On the back of Russell Wilson and company's high flying end to the season in 2015, there is perhaps the biggest sense of optimism surrounding the offensive side of the ball heading into a season since Pete Carroll arrived in Seattle. While the loss of Marshawn Lynch goes beyond the field, the Seahawks offense is well equipped to keep growing even without its tone setter. With the exception of the ever-changing offensive line, the team has proven players at every spot. Doug Baldwin, Jermaine Kearse and Tyler Lockett should prove to be formidable once again in 2016, while the tight end group is buoyed by Luke Willson and rookie Nick Vannett in Jimmy Graham's absence. Even at running back, where a new player will start week one for the first time since Pete Carroll's first season in charge, there is depth. Thomas Rawls has proved to be a dependable starter, while incoming rookies Alex Collins and CJ Prosise give even more reason for excitement. No matter the team or the quarterback, however, there is always players stepping up in any given year.
Tyler Lockett burst onto the scene as a rookie, recording 51 catches for 664 yards and 6 touchdowns to go along with 1231 return yards and a pair of return touchdowns. The third round selection went from another short receiver to a nice return man to perhaps the most talented receiver on the Seahawks roster. Over the course of sixteen games, Lockett proved he was more then just a return man and more then just a slot receiver. While it's safe to assume he will continue to work mostly out of the slot in 2016, his 2015 numbers should improve in every category. Posting just twelve catches in the season's first six weeks last year, Lockett has a massive opportunity in front of him in his second season in the Seattle offense. An entrenched member of the passing game this time around, the second year receiver could take a massive step towards becoming a top receiver in 2016.
With knee and hamstring injuries in the rear view mirror, third year receiver Paul Richardson has a big season ahead of him. Coming on strong towards the end of his rookie year, the speedy receiver's first season came to an end in the divisional round against the Panthers when a 21-yard reception ended in a torn ACL. His return from injury in 2015 lasted just six snaps, when he pulled up after a 40-yard catch and was put on injured reserve to afford himself a longer time to fully recover. Declared 100% healthy this past February, the move seems to have paid off. Towards the end of his rookie year, Richardson genuinely felt like the most dangerous weapon in an increasingly stagnant Seahawks passing game. Fast forward to 2016 and a healthy Richardson sees himself as the fifth or sixth option in the Seahawks offense. He's been an Instagram star this offseason, posting videos of workouts with Russell Wilson and Tyler Lockett, and if that translates to a healthy 2016, the long, dynamic Richardson could be a terrific compliment to the bevy of options at Wilson's disposal this season.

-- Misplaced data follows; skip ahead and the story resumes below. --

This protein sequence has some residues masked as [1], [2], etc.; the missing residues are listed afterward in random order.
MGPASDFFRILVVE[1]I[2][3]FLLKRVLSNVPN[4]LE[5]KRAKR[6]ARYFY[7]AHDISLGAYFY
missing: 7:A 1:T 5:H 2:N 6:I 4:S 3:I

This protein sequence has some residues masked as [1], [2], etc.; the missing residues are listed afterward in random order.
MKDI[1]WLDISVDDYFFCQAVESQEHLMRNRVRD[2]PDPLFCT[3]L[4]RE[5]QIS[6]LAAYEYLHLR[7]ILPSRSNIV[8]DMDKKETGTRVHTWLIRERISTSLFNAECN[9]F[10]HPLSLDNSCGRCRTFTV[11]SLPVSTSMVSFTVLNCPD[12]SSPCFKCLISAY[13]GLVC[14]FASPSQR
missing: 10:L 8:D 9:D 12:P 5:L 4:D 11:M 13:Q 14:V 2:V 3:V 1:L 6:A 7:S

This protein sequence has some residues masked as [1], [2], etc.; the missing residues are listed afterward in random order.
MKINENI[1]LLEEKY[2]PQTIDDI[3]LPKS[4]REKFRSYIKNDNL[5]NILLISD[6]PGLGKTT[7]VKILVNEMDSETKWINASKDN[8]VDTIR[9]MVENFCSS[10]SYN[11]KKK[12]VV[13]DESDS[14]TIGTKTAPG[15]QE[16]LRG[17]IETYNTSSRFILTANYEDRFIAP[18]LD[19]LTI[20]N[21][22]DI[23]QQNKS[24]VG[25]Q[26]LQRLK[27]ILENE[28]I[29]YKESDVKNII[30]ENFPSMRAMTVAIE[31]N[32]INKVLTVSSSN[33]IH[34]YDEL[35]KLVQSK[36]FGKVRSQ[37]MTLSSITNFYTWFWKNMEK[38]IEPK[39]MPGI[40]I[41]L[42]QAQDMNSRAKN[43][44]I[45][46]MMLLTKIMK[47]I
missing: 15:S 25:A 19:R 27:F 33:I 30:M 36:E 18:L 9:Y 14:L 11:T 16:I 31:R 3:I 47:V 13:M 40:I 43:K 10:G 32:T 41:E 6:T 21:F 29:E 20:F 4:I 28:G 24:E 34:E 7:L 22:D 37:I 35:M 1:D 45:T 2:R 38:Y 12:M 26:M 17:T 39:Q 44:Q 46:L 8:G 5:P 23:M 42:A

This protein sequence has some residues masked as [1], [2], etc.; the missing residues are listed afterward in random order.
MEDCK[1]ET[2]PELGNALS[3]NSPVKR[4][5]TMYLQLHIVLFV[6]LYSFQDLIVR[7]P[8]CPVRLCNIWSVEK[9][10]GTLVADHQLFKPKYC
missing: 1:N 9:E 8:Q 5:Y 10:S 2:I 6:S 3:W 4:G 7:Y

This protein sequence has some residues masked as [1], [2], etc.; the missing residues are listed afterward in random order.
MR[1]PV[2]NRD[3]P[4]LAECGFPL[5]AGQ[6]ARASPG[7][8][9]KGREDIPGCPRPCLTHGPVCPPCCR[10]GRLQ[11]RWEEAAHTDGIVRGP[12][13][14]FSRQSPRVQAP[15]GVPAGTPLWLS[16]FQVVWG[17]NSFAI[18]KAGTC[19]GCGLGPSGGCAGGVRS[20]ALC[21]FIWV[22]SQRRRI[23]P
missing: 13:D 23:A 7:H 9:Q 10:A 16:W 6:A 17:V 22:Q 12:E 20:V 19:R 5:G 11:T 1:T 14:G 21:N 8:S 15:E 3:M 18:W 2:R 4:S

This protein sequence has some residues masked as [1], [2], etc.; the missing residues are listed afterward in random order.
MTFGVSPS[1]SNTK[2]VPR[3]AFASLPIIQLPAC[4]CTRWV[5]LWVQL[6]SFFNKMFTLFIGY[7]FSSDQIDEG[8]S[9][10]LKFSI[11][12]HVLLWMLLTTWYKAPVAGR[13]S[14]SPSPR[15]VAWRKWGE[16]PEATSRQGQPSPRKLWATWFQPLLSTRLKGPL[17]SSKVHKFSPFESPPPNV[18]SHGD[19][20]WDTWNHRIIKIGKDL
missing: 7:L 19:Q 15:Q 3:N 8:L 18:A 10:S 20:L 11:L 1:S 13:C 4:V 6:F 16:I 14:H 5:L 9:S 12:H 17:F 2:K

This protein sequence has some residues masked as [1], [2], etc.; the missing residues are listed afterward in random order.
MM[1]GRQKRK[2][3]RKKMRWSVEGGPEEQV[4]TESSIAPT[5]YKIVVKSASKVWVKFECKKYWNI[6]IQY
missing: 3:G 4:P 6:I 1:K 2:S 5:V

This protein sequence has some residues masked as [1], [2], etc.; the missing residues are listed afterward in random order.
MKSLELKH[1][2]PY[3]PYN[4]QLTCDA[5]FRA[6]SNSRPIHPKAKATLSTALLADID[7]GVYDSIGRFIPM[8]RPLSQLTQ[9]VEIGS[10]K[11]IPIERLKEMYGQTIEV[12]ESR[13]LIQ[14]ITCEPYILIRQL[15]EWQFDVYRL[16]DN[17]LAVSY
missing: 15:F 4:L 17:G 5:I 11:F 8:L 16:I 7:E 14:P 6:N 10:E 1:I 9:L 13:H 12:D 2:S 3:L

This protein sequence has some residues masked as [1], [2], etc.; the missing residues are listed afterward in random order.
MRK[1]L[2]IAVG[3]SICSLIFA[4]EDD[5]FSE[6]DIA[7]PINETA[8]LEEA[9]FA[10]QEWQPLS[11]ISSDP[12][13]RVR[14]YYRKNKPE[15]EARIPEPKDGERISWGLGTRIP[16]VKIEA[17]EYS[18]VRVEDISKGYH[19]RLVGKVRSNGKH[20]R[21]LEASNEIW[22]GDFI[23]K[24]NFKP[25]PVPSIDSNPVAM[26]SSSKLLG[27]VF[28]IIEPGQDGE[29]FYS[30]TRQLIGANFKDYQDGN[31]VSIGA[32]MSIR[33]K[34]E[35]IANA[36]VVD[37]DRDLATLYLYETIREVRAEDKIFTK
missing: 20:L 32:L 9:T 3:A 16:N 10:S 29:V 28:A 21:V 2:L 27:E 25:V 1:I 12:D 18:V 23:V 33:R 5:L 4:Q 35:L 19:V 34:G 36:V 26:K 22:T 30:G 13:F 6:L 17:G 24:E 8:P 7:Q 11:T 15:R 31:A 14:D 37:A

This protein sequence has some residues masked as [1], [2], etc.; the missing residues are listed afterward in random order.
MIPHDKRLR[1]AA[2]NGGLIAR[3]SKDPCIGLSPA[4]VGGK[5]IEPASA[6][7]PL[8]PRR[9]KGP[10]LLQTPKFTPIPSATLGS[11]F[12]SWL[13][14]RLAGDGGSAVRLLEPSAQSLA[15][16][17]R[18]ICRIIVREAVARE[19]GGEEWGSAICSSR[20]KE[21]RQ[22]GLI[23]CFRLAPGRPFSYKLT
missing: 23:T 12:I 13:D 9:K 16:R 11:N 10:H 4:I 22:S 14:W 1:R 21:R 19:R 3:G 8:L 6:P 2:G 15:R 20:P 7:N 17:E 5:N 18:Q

The topic of so many Seahawks conversations this offseason is the converted tight end Gilliam. Scarcely used in his rookie season, Gilliam came back in 2015 and started all sixteen games at right tackle. With the departure of Russell Okung to the Broncos, Gilliam is once again on the move, this time to left tackle. Seahawks fans have found reasons for optimism and for scepticism surrounding this move. On one hand, he's entering just his third season playing on the offensive line and largely struggled last season. On the other hand, Gilliam seemingly has filled out his semi-new offensive line frame more so this offseason and is another year along in his development as an NFL lineman. The biggest factor for me in thinking Gilliam is bound for a successful 2016 at left tackle is something that NFL.com's Daniel Jeremiah brought up in an early episode of his Move The Sticks podcast. Jeremiah speaks about, when building an NFL offensive line, you must keep your division in mind and draft accordingly. Is your interior offensive line going up against 3-4 personnel multiple times in a season? Do your tackles have to face off against exceptionally strong or quick edge rushers twice or four times a year? Gilliam's highs in pass protection in 2015 came for the most part against quick, finesse pass rushers, while the lows were at the hands of the big, strong defensive ends. Four games matched up against Calais Campbell and Chris Long have been replaced with Chandler Jones and Robert Quinn; more talented pass rushers, but both players that Gilliam is more equipped to handle. He'll still face Kony Ealy and DeForest Buckner a combined three times as well, but such is life. Gilliam doesn't need to come out of 2016 as a top-tier left tackle, but if the former tight end can take a step similar to the one he took in 2015, the season will have been a success.
Bonus Impact Rookie: CJ Prosise
Set to fill the third down role previously filled by Fred Jackson and Robert Turbin, Prosise should slide into the lineup and help the passing game not miss a beat. A quiet season for Fred Jackson in 2015 produced 32 catches, the most of any third down back during Russell Wilson's time in Seattle; a number the younger Prosise should have no problem besting. A physical runner as well as a gifted receiver, Prosise also has the ability to step into the starting role should anything happen to the second-year Rawls.
Any players you think could come out of the blue in 2016 and make an impact? Any established players ready to take the next step to stardom? Let us know in the comments and keep an eye out for the defensive players later this week.